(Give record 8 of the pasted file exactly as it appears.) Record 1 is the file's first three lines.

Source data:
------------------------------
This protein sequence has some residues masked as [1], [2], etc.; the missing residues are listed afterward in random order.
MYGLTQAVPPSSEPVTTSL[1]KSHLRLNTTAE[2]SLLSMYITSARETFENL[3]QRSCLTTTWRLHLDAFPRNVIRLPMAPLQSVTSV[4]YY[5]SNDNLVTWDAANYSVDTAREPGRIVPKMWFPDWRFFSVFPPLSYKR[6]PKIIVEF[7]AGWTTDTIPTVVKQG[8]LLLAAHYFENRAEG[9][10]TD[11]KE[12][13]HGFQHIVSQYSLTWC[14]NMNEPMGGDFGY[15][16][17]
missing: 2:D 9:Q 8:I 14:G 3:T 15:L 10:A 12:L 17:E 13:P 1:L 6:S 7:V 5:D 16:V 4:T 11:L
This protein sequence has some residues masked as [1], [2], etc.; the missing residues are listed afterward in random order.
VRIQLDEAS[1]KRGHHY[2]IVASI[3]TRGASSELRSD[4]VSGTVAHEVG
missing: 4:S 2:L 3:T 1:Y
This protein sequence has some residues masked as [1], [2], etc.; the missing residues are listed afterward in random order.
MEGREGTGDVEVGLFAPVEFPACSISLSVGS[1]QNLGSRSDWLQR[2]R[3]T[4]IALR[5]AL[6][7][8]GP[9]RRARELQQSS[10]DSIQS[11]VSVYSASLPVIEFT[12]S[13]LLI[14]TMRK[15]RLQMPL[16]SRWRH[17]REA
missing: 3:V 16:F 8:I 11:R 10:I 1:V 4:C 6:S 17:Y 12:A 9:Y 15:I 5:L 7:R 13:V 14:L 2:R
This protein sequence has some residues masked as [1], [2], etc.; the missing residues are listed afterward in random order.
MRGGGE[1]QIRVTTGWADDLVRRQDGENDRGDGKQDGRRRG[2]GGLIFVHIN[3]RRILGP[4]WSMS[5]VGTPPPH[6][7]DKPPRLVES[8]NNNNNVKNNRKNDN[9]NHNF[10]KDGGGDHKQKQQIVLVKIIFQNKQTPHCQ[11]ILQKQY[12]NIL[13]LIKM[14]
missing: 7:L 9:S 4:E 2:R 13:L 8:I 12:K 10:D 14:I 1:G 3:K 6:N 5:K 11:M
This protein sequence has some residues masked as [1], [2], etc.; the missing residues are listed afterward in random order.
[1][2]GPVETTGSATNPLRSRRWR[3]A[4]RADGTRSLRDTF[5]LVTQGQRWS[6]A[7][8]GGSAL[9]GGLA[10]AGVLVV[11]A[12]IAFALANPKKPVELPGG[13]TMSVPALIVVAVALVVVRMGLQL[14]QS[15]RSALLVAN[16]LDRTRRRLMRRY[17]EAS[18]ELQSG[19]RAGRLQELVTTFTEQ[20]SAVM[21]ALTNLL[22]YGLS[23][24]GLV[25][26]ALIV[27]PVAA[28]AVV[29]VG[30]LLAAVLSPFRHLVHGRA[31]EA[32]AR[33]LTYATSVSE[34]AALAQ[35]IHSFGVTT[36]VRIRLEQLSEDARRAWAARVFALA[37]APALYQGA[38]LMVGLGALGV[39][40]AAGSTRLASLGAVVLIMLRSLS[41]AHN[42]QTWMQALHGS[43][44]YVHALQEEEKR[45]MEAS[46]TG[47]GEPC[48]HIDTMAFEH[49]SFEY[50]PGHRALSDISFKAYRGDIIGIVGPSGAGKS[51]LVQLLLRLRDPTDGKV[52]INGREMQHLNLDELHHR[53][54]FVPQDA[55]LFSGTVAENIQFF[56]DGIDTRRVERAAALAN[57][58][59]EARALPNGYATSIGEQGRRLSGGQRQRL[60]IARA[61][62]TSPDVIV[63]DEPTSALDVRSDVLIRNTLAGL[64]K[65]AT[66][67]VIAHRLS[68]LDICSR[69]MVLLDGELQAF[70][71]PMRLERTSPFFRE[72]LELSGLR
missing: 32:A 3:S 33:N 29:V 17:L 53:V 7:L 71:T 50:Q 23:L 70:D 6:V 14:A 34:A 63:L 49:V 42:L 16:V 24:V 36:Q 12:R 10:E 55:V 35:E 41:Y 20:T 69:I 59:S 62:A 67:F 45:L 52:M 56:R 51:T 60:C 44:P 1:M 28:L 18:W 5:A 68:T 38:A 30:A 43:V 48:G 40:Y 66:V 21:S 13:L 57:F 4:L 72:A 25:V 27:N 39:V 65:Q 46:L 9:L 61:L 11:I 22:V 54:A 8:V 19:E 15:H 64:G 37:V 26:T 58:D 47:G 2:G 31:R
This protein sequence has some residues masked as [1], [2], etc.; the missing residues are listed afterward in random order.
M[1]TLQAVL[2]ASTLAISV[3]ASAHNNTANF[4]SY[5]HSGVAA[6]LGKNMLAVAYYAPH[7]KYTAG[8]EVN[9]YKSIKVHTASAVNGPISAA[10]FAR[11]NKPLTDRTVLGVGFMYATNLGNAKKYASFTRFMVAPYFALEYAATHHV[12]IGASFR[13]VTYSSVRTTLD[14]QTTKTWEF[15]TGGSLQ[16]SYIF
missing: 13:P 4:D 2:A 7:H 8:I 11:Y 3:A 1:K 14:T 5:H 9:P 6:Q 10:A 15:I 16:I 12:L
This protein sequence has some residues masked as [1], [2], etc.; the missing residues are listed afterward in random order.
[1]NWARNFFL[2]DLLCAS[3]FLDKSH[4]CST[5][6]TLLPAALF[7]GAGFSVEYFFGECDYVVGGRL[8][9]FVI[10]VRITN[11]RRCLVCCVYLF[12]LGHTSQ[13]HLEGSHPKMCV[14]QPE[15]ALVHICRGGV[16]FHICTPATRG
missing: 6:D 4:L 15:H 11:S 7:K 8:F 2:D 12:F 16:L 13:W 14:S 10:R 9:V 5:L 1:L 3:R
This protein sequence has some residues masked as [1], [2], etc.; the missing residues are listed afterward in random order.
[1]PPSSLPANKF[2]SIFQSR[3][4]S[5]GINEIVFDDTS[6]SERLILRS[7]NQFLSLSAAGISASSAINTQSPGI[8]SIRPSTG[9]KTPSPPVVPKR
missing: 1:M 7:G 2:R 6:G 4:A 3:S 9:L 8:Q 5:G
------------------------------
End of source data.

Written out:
This protein sequence has some residues masked as [1], [2], etc.; the missing residues are listed afterward in random order.
[1]PPSSLPANKF[2]SIFQSR[3][4]S[5]GINEIVFDDTS[6]SERLILRS[7]NQFLSLSAAGISASSAINTQSPGI[8]SIRPSTG[9]KTPSPPVVPKR
missing: 1:M 7:G 2:R 6:G 4:A 3:S 9:L 8:Q 5:G